No matter whether our reactions and responses are labeled as “thoughts” or “feelings,” whether they are automatic or deliberate, in general semantics we refer to these as evaluations, or evaluative reactions. What we try to do by applying the various formulations and techniques of GS is to more fully develop our capabilities to delay our evaluations, to become more deliberate, less knee-jerk, more questioning, less know-it-all, thereby responding more appropriately to ‘what happens.’ And, we take responsibility for our own evaluations by remembering that we can qualify just about every one of our observations, assumptions, descriptions, ‘thoughts’ or ‘feelings’ with “to me.”

So, lest it go unsaid, I take full responsibility for my (and Chanticleer’s) evaluations with respect to the awarding of the aforementioned Rolls – based on what I’ve read and the information that’s available to me as of this date, I’ve made the evaluations and reached the conclusions that I have. I realize that your own evaluative mileage may vary.


The Associated Press reported on September 23rd that Yasmin Abu Ramila, a 7-year old Palestinian girl, received a transplated kidney from Jonathan Jesner, a 19-year old Jewish seminary student from Scotland, who died from injuries sustained from a Palestinian suicide bombing on a bus in Tel Aviv the previous week.

Ari Jesner, the donor’s older brother, said the most important thing “is that life was given to another human being. I think it’s unimportant what religion, what nationality.”

What maturity.

So it would appear that there’s nothing physiological that would prevent Jews and Palestinians from, literally, living within each other …. as long as the words, and the bombs, don’t get in the way.


Medieval metaphysical metaphorists will cringe, but the family of Tom Christerson in Central City, Kentucky, is elated that on September 13th (a Friday, no less), Christerson celebrated the one-year anniversary of his AbioCor artificial heart pump. The Associated Press’ Bruce Schreiner describes it as a “softball-sized pump, made of plastic and titanium, powered by batteries.”

Christerson is the last survivor of seven who received the mechanical pump; another recipient, James Quinn, died in August from a stroke after living 10 months with the AbioCor ‘heart’.

Perhaps it’s time to upgrade our vocabulary, and our attitudes, to reflect the 21st century instead of the 1st. We can talk about “courage” and “character” and “determination” and “desire” and all the other terms in the motivational speakers’ lexicon, but let’s NOT allocate those traits to the ancient notion of the “heart.”

In Tom Christerson’s case – literally – they ain’t there … but they’re ‘somewhere.’


Credit the Student Council at Arlington’s Martin High School with recognizing a symbol as a symbol and replacing it with another more appropriate symbol. Applying what they learned from Houston-area schools at a summer leadership conference, this year they initiated a change to a long-standing Homecoming tradition. As an alternative to the often-times excessive Homecoming mums, the Council sold “Miracle Mums” – modest “blue ribbon style” ‘mums’ for $25 each with proceeds going to the Make-A-Wish Foundation. ( Next year they plan to offer the “Miracle Mums” exclusively.

The 17-year old vice president of the Student Council, Jeff Jeffrey, noted that the traditional mums, some of which have been custom-designed at costs upwards of $300, “have become obnoxious and distracting in class. They’ve become a status symbol, but we wanted to move beyond that.”

Good move, Jeff.


In Little Rock, Arkansas, there’s an exit for “Confederate Blvd.” Nothing earth-shaking about that, but I think it’s interesting that, given all the flaps over the past few years about the Confederate flag as a ‘negative’ symbol, there wouldn’t be similar flaps about having major thoroughfares named “Confederate.” Not that I’m trying to start anything, but I think it’s interesting that, apparently, for some people it’s easier to ‘see’ a flag as a symbol, whereas it’s harder to ‘see’ the ‘same’ word-symbol as a symbol.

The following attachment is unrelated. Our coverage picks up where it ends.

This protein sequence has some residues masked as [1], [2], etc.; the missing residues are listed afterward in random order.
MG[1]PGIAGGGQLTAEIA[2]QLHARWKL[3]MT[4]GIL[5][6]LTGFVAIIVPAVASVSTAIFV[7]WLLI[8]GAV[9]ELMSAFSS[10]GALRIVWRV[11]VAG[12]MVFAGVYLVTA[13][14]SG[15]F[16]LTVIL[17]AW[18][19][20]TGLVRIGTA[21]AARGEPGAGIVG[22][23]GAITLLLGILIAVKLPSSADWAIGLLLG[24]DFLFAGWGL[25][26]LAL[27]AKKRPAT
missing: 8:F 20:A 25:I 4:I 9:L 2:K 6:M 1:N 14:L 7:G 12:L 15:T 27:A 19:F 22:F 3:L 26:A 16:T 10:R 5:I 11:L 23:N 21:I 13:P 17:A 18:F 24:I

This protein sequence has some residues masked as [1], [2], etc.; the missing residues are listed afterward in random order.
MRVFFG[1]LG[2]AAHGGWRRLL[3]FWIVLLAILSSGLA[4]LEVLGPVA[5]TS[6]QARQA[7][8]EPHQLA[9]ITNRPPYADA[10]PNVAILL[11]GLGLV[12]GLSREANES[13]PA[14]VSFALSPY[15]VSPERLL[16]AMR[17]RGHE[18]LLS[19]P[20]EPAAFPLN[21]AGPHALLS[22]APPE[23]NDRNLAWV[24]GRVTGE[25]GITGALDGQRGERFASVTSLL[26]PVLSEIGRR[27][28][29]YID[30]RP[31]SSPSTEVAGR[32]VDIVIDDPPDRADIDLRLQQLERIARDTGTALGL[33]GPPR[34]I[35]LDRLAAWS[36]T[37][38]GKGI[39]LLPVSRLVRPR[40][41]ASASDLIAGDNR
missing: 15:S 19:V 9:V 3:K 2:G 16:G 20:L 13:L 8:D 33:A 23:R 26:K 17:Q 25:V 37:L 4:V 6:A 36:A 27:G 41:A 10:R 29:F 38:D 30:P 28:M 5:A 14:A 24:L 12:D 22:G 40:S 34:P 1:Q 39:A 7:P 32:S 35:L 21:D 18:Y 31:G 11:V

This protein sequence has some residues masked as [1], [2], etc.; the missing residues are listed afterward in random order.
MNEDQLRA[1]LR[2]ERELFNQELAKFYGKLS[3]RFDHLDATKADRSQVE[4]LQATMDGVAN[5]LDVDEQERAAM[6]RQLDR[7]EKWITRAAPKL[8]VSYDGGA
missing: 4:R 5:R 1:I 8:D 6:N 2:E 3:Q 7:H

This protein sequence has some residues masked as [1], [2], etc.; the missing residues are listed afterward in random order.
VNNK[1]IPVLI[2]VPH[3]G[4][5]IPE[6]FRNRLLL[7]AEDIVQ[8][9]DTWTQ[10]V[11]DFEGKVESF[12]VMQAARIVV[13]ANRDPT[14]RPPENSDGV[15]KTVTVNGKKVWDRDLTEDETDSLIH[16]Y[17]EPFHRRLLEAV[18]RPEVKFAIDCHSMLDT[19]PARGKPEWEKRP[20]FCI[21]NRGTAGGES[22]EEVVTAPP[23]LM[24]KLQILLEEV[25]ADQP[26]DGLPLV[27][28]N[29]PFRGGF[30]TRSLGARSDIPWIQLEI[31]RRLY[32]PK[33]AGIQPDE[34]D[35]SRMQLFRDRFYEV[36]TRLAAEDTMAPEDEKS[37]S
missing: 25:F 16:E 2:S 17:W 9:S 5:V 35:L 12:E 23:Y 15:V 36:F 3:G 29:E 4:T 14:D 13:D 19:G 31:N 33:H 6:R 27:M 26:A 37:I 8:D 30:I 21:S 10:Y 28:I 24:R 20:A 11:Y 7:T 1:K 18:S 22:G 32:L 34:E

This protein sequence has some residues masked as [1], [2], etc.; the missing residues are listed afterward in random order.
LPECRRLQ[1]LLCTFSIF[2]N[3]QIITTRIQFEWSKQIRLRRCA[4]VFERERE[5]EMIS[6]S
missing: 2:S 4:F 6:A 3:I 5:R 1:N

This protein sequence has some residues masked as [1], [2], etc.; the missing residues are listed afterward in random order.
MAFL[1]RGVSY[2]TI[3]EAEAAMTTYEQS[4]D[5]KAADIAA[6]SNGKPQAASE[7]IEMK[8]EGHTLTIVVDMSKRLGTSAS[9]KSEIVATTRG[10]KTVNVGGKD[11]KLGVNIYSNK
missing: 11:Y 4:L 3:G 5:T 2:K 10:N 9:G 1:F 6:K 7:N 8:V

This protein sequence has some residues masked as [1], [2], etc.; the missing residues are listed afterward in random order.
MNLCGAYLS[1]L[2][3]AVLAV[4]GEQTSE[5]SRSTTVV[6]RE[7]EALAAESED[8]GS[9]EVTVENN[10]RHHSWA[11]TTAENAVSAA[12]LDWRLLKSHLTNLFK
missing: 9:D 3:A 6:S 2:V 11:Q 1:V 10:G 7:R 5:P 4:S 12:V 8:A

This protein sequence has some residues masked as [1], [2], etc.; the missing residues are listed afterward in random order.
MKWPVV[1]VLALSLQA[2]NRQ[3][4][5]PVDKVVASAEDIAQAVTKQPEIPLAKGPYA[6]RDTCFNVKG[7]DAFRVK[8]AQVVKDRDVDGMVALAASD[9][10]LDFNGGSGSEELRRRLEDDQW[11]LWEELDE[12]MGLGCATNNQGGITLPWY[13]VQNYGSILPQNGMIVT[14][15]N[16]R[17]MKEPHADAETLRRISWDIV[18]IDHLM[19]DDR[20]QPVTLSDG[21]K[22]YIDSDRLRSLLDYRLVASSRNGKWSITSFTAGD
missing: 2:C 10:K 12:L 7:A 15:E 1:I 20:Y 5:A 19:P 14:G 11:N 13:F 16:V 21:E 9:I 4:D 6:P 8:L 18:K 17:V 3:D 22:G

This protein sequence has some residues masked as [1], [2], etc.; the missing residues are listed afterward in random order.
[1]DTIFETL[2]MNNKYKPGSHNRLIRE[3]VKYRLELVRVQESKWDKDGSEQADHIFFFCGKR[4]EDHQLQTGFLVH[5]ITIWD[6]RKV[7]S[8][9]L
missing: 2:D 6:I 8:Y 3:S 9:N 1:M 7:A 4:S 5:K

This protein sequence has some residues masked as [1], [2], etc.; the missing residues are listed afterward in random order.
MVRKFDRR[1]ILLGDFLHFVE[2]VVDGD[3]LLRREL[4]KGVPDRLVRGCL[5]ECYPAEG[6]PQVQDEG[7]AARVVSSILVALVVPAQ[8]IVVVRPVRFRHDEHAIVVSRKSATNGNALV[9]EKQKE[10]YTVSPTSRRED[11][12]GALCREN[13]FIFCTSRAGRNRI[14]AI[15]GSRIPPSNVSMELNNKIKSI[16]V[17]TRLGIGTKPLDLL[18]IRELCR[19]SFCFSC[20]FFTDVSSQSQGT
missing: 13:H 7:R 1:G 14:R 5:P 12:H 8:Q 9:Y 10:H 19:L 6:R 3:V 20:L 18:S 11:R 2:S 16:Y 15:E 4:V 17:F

In West Virginia, heading east on I-64 out of Morgantown, Exit 10 is for:


There’s a Negro Mountain in western Maryland. How did it gets its name?

A bumper sticker on an old car driving way too slow in the left lane during pre-afternoon rush hour in east Dallas: WE’RE PROUD TO BE AN AMERICAN.


Tarrant County (Fort Worth) will be testing new electronic voting machines during its early voting period. Democrat Martin Frost has already complained that the machines are “intimidating” and will cause “mass confusion.” (Actually, he said that before voting even started.)

But the quote is from his campaign manager, Lisa Turner, who explained: “The concern is that it’s a machine you’ve never seen. It is its own creature.”

In the Tarrant County race for District Attorney, Don Curry, campaign treasurer for 30-year incumbent Tim Curry (no relation to Don, and not the one from Rocky Horror Picture Show – so far as I know), responded to a question about the high levels of campaign spending due to the challenge by Democratic opponent Terri Moore, with this: “I don’t think the expenditures relate to whether or not the race is close.”

Don Curry … come on down and claim a Roll! Then, please … think about it again.

Two years ago, I wrote an article in which I attempted to explain various aspects of the general semantics notion of “abstracting,” specifically in terms of varying levels of abstractions in our language.

To speak in terms of lower levels of abstraction, one would talk ‘facts’ and descriptions such as what good reporters are supposed to do. Higher levels of abstraction would use very broad, generalized, non-descriptive terms such as politicians, propagandists and preachers use. I gave two examples, using the Elian Gonzalez incident.

On a lower level of abstraction, one could say: “It’s about a six-year old Cuban boy whose mother died while illegally migrating to the United States, and whose father now wants the boy to return to live with him in Cuba.

On a higher level of abstraction, one might say: “It’s about a young freedom fighter fleeing the tyranny of an oppressive authoritarian state who provides a symbol of hope for all native Cubans yearning for the fall of a vicious totalitarian dictator.

Blackie Sherrod, in his October 6th Dallas Morning News column, now quotes Sacramento Kings basketball star Chris Webber, who is suspected of having accepted over $250,000 from an over-zealous University of Michigan booster while he was still a student:

“This case is about a man who befriended kids like myself, preying on our naivete, our innocence, claiming he loved us and that he wanted to support us, but later wanting to cash in on that support we thought was free.”

Chris Webber – you get 5 Rolls to help wipe that naivete off your chin.